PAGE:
This question already has an answer here:
I've been brought up believing that most of the words that have suffix with '-ize' or '-ized' is the American English form and the British English forms use (most of the time) '-ise' or '-ised' as the equivalent.
1) What is the rule, if any, around exception cases, i.e. choice of one or the other in a single form (dialect?) of English?
2) I have read recently, on Wikipedia admittedly, that the etymology of these terms is such that the correct form anyway, for all English from Greek roots, is '-ized' using the 'z'. This contradicts what I see, and what I've been brought up to know. But is that correct - it was from this site:
and the Wikipedia page.
I am not saying it is wrong, but I wanted to verify if this is the case...as I say, it runs contrary to what I know, but came across it by chance and it is a very difficult habit to get out of. I don't want to do it (as a British person, using '-ise' all the time) to the American English version, when actually it would be wrong.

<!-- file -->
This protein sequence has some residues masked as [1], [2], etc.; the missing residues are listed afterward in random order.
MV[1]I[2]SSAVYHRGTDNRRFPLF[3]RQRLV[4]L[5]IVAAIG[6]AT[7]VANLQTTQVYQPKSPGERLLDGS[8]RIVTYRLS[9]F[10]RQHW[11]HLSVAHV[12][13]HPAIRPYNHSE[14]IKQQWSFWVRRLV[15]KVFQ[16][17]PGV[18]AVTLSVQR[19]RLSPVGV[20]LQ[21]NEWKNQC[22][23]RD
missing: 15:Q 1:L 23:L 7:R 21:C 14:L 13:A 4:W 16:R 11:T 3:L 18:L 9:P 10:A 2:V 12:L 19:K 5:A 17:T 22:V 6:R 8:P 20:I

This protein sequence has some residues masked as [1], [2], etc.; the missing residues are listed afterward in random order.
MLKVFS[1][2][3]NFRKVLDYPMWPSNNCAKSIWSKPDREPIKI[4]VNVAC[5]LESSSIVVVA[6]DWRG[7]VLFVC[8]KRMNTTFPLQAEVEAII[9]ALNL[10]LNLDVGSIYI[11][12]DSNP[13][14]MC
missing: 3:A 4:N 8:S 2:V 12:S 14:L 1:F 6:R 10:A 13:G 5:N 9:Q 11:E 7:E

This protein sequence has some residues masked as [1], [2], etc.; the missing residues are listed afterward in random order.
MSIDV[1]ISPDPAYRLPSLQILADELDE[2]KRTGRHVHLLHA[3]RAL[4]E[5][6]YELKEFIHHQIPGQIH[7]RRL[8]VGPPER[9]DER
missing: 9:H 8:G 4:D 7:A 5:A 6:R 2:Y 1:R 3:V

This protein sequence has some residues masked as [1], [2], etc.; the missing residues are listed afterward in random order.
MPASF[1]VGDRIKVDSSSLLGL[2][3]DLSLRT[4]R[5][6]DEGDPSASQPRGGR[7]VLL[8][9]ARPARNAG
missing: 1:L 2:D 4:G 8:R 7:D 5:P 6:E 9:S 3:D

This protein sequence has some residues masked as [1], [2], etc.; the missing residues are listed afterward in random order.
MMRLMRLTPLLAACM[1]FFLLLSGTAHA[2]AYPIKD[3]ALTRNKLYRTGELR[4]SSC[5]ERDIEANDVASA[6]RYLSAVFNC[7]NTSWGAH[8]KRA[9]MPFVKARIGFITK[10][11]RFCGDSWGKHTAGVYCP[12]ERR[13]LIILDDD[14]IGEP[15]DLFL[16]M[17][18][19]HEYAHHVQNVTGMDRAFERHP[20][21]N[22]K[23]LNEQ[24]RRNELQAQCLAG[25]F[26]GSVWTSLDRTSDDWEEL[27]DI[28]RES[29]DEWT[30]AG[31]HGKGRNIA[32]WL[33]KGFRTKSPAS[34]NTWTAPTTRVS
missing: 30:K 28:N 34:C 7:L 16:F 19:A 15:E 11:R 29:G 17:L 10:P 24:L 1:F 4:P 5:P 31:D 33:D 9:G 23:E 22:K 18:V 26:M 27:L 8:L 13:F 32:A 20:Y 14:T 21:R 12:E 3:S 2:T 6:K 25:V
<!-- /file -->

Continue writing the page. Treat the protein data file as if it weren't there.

On a more pragmatic matter, I wonder if doing this is a bad idea anyway in the UK, since most people are told the 's' version is correct.
Finally, etymologically, what is the reason for this shift across, whatever the reason is? And is it something that is 'wrong' or more 'the development of language over time'.
I don't understand why America would revert to 'z' after the development of English in Britain towards 's', given that Greek is the origin. I understood British people discovered America and brought British English over there. Unless, and probably quite likely, I haven't got a clue re the history between the two nations (and this is not meant to offend, I just have a confused understanding - sorry if it does).